You may share the often heard wish, “I want to stay in my own home!” The good news is that with the right help you might be able to do just that. As part of the Federal Government’s National Institutes of Health, the National Institute on Aging (NIA) funds and conducts research related to aging, including how older people can remain independent.
These tips from the NIA introduce you to the kinds of help that you might want to consider so you can continue to live on your own. There are suggestions for free or low-cost help and ways to identify benefits that might be available to you. You can share this information with others in your family, and you can use it to begin talking about your needs, now and in the future.
What do I do first?
Planning ahead is hard because you never know how your needs might change. But, the first step is to think about the kinds of help you might want in the near future. Maybe you live alone, so there is no one living in your home who is available to help you. Maybe you don’t need help right now, but you live with a husband or wife who does. Everyone has a different situation, but one way to begin planning is to look at any illnesses like diabetes or emphysema that you or your spouse might have. Talk to your doctor about how these health problems could make it hard for someone to get around or take care of him or herself in the future. Help getting dressed in the morning, fixing a meal, or remembering to take medicine may be all you need to stay in your own home.
What kinds of help can I get?
You can get almost any type of help you want in your home, often for a cost. The following list includes some common things people need. You can get more information on many of these services from your local Area Agency on Aging, local and State offices on aging or social services, tribal organization, or nearby senior center.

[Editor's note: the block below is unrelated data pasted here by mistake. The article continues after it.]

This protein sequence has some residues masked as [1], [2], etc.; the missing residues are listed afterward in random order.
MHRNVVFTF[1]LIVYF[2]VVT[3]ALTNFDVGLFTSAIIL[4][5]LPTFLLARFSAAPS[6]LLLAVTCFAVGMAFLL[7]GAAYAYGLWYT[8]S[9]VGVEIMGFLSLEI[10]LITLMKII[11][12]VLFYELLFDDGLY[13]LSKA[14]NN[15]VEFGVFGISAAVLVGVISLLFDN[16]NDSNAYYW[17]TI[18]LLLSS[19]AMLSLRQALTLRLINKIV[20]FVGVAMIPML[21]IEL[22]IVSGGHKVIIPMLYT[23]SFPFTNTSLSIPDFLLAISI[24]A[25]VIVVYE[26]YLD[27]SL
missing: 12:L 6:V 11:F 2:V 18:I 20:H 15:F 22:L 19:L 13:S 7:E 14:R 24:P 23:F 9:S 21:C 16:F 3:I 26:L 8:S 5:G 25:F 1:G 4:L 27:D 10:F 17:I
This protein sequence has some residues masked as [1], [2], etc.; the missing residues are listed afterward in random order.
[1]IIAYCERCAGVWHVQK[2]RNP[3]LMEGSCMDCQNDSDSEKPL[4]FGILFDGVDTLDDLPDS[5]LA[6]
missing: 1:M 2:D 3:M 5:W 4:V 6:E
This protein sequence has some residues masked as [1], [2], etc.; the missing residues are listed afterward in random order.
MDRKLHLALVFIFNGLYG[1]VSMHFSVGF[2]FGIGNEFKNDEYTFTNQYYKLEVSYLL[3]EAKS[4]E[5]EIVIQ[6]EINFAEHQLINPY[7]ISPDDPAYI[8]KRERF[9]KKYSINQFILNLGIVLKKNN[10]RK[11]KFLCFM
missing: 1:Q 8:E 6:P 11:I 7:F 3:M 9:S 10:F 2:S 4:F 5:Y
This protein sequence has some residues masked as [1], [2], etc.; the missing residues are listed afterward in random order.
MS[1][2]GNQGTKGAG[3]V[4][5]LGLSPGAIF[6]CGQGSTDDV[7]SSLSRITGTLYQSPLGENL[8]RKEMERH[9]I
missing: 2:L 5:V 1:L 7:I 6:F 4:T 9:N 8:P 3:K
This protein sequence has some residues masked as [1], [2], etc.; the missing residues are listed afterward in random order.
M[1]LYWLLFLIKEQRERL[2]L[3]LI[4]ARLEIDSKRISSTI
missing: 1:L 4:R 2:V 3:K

Personal care. Is bathing, washing your hair, or dressing getting harder to do? Maybe a relative or friend could help. Or, you could hire a trained aide for a short time each day.
Homemaking. Do you need help with chores like housecleaning, yard work, grocery shopping, or laundry? Some grocery stores and drug stores will take your order over the phone and bring the items to your home. There are cleaning services you can hire, or maybe someone you know has a housekeeper to suggest. Some housekeepers will help with laundry. Some dry cleaners will pick up and deliver your clothes.
Meals. Worried that you might not be eating nutritious meals or tired of eating alone? Sometimes you could share cooking with a friend or have a potluck dinner with a group of friends. Find out if meals are served at a nearby senior center, church, or synagogue. Eating out may give you a chance to visit with others. Is it hard for you to get out? Ask someone to bring you a healthy meal a few times a week. Also, meal delivery programs bring hot meals into your home.
Money management. Do you worry about paying bills late or not at all? Are health insurance claim forms confusing? Maybe you can get help with these tasks. Ask a trusted relative to lend a hand. Volunteers, financial counselors, or geriatric care managers can also help. Just make sure you get the referral from a trustworthy source, like your local Area Agency on Aging.
If you are familiar with computers, you could pay your bills online. Check with someone at your bank about this option. Some people have their regular bills, like utilities and rent or mortgage, paid automatically from their checking account.
Be careful to avoid money scams. Never give your Social Security number, credit card account numbers, or bank account numbers to someone on the phone (unless you placed the call) or in response to an email you receive on your computer. Always check all bills, including utility bills, for charges you do not recognize. Even though you might not need it now, think about giving someone you trust permission to discuss your bills with creditors or your Social Security or Medicare benefits with those agencies. Or, you could give overall permission to handle a variety of legal matters for you in the form of a durable power of